(304) 257-1844

After reviewing Governor Jim Justice’s proposed fiscal year 2024 budget, Commissioner Kent Leonhardt released the following statement:

“I’m thrilled to finally see a line-item for laboratories within the budget bill, but I am disappointed that it’s only a soft commitment through the surplus section. With the Legislature looking to push historic policy changes, including record tax breaks, we need the same kind of enthusiasm towards rebuilding our labs.

“I am worried as we increase the overall budget by $200 million, spend down our ARPA dollars and pass these tax cuts, we will miss a once-in-a-generation chance to build state-of-the-art laboratories,” said Commissioner Leonhardt.

The West Virginia Department of Agriculture (WVDA) conducted a study through ZMM Architects and Engineers in 2019 to determine the best location for a new WVDA laboratory.

Since, Commissioner Leonhardt has been advocating for funding to be allocated to complete the project. The cost of the project has risen from $32 million to $74 million.

“We all agree that the conditions of our laboratory buildings are atrocious. That is why it is confusing, despite making it a part of his State of the State, the governor put laboratory funding behind $250 million of surplus priorities. I am calling on the governor and Legislature to appropriate funding through general revenue or a supplemental. We need to tackle this issue now before we see another crisis,” Leonhardt said.

The Intelligencer (Wheeling)

Both state Senate President Craig Blair, R-Berkeley, and House Speaker Roger Hanshaw, R-Clay, appear to understand that it’s going to take careful maneuvering this legislative session to handle just how to allocate the expected $1.8 billion in excess tax revenue.

There are many variables involved, such as the possibility the surplus looks much bigger because estimates used to craft the current fi scal year’s budget were lowballed, the possibility that natural gas prices will slip back down, and the number of bureaucrats and public officials who will have their hands out.

While those will be factors, here’s today’s reality: West Virginia is sitting on nearly $2 billion in surplus funds, and as the Legislature gavels in for the 2023 session, meaningful tax reform needs to be on the agenda.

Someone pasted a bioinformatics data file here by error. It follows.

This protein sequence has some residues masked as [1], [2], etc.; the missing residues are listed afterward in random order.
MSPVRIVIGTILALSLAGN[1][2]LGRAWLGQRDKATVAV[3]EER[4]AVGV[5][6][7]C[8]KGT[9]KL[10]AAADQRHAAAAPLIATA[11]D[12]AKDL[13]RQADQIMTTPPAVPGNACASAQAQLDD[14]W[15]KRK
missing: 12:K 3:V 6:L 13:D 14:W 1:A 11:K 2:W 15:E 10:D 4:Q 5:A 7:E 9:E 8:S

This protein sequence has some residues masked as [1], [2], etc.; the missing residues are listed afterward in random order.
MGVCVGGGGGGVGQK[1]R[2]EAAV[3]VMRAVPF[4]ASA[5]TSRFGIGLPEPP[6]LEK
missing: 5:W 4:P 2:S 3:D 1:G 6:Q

West Virginia has the highest personal income tax rate in the mid-Atlantic region. We continue to force businesses to pay taxes on equipment and inventory. And we require residents and business to pay annually for the privilege of owning a vehicle or other personal property.

These taxes and others have held the state back for generations. The time for meaningful tax reform to take place is now, when it can be done from a position of financial strength. Lawmakers and the governor should not waste this opportunity.

 By Alexa Beyer

Mountain State Spotlight

It was the quiet hour before Sirianni’s Pizza Cafe opened, and Walt Ranalli was rushing from the dining area to the storage room, carrying boxes that a supplier had left earlier that morning. The wood-paneled walls of the restaurant are decked with framed professional ski posters from the ‘80s and a portrait of Tucker County High School’s Mountain Lion of the year.

In a few hours, every table at Sirianni’s would be full. Tourism in Canaan Valley is thriving, even in the off-season and even without a highway exit nearby.

“If the powers that be want us to look like ‘everywhere- else America,’ I guess that’s how we’re gonna end up looking,” Ranalli said. He tapped the table for emphasis: “They don’t realize that that’s not why people come here. People come here because it doesn’t look like everywhere- else America.”

That’s why Ranalli is worried about Corridor H.

The long-planned project will stretch from I-79 near Weston, to the Virginia state line, across Tucker, Grant and Hardy counties. It is part of a network called the Appalachian Development Highway System that has been in the works since 1965 to better connect Appalachia with the rest of the country. Of the 24 highways in that system, Corridor H is one of the last to be completed. It’s also the one that West Virginians have argued about for decades.

Until recently, people in the region were divided about whether the highway should exist at all. Environmental groups and some area residents opposed the construction, saying the highway would destroy some of the most beautiful parts of West Virginia, fragmenting forests and changing the character of the small towns in the area for the worse.